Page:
A full Companion will receive a letter of good standing and a Certificate of Companionship, both of which will have only sentimental value.

Very soon I will create a suitable “habit” for Companions. The habit will be a small item identifying the wearer as a Companion. It will likely be a lapel pin or similar item. Cost will be kept low, since the value of the habit is to be kept intrinsic and the habit itself is to be kept very humble.

Since most everything will be done digitally and the material for reflections etc. will come directly from my own resources or from material I’m reviewing at the time and find suitable for the Companions, no real overheads will be generated. As for the habit, the Companion will purchase that directly from the manufacturer.

I may from time to time suggest certain devotional items such as prayer ropes and the like or items to enhance sensual aspects of the spiritual practice. If I do so, I will also provide links to suppliers of such items. I do not have any financial interest in any of these suppliers but if one were to come about, I would announce that fact publicly to the Community.

Aspirants and Companions are accountable to themselves. If you misrepresent something you do your conscience is your judge, no one else.

Finally, all I ask is if you are seriously interested in becoming a participating member of the group that you contribute to the reflections or to the feedback about reflections. The only requirements are that you remain on topic, leave egos outside, and don’t bring any personal baggage on board. No proselytizing and not judgmentalism.

In closing, I do sincerely welcome your comments, recommendations, suggestions, even criticisms of me and only me. Comments should be made using the comments form on each post; they will be moderated and then published. If you don’t want what you write to be public please email me your thoughts to st.silouan.companions@gmail.com. Your email communications will be confidential and I now notify anyone concerned that I invoke clergy privilege should any law enforcement agency request insight into the emails. When I say confidential, I mean confidential.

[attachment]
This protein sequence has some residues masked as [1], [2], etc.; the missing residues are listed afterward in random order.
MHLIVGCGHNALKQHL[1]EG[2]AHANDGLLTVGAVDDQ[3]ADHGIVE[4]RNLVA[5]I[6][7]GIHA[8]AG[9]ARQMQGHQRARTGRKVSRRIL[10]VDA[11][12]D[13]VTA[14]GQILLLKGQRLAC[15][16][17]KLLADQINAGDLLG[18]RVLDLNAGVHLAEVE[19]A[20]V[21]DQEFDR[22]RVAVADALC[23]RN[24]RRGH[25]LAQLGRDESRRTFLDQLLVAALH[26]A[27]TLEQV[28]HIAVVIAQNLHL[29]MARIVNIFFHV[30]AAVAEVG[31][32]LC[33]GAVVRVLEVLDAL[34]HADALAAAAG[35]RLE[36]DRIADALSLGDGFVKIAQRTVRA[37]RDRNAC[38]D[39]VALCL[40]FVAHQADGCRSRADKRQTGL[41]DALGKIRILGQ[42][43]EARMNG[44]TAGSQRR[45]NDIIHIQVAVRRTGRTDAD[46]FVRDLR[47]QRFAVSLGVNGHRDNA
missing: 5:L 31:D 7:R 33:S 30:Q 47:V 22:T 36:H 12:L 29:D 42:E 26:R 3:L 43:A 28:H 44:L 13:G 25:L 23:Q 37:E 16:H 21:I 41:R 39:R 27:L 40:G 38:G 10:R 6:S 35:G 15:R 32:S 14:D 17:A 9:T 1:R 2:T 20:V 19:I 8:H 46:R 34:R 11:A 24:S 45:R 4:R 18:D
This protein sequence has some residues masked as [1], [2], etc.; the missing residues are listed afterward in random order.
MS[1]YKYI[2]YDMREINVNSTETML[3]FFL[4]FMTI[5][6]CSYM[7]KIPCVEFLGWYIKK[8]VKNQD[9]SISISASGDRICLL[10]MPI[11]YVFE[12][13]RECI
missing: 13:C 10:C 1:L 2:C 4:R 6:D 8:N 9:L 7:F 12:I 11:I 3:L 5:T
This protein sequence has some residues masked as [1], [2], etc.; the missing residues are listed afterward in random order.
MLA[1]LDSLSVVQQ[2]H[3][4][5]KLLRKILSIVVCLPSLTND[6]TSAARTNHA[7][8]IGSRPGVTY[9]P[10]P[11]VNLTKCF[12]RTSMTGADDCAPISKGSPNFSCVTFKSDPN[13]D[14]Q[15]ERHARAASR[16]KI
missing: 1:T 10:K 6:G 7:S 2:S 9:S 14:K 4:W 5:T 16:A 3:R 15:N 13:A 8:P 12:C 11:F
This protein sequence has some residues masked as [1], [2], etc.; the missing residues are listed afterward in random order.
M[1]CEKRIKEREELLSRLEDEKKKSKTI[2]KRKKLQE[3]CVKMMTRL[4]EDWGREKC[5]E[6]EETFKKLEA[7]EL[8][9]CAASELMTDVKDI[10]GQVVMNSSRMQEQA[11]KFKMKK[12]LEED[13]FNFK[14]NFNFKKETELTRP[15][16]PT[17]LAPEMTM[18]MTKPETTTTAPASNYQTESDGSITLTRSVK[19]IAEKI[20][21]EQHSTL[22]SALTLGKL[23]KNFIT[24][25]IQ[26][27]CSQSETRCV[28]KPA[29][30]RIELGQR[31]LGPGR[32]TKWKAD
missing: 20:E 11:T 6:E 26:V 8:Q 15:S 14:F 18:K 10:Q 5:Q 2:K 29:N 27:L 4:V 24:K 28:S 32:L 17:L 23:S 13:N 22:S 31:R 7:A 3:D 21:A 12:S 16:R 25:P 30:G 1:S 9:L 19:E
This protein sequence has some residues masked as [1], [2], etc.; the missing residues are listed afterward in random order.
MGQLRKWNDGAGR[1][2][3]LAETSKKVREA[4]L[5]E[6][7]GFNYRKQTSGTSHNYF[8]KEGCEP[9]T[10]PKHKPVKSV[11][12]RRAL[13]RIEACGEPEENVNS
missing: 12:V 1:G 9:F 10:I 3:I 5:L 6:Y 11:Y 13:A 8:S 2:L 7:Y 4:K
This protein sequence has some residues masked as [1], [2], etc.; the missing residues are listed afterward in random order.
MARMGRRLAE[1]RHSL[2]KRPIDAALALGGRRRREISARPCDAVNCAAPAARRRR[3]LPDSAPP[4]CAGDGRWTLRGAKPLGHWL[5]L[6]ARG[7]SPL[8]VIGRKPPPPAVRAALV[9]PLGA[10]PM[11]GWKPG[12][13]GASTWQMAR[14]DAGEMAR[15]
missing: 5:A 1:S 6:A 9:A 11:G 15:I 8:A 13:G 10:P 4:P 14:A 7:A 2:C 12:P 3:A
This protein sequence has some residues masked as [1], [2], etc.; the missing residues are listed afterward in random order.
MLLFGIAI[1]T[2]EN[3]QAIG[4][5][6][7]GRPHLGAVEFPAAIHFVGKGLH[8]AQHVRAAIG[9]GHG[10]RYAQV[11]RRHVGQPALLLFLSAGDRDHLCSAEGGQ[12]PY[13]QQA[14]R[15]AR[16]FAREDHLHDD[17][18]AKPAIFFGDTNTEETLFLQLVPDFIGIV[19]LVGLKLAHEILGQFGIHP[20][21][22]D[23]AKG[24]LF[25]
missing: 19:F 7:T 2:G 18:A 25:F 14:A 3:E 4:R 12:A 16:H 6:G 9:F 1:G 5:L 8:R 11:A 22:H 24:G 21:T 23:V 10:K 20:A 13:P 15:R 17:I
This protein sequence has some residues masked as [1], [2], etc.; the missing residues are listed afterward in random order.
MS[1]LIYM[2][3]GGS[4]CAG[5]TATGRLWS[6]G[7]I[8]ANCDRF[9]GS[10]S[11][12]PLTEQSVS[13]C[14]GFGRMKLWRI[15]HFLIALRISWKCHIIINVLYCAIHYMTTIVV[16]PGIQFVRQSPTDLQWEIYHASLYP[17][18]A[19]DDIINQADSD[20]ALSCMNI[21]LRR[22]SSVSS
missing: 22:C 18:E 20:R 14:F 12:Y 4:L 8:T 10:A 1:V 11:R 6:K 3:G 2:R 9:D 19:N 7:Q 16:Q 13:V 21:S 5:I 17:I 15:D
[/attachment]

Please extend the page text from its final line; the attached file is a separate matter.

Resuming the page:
As always, I am available at st.silouan.companions@gmail.com should you have any questions or concerns.

To view the Simple Rule of the Companions of St Silouan click here.

Looking forward to exploring the beauty and mystery of spirituality with you,

Peace and joy!
Rev. Ch. Harold Vadney BA, [MA], MDiv.
Principal Companion

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Does Your Care Facility Offer What You Need?

I, As A Clinical Pastoral Care Provider,  and You, As A Consumer of Clinical Pastoral Care Services in Hospitals and Nursing Homes, Have An Obligation to Be More Critical and Ask More Questions. We Must Have A Voice.

We Must Ask Critical Questions!

Over the years I have done a great deal of reading, research, and critical thinking about pastoral care, spiritual support, chaplaincy and have come to some conclusions. Some of these conclusions are disturbing, others are illuminating, some are constructive, others are serious wake-up calls. So let me throw a couple of them out and get some feedback from my pastoral care colleagues and from some of our readers who may be on the receiving end of our well-meant efforts. Continue reading

Appearances…Are they Important?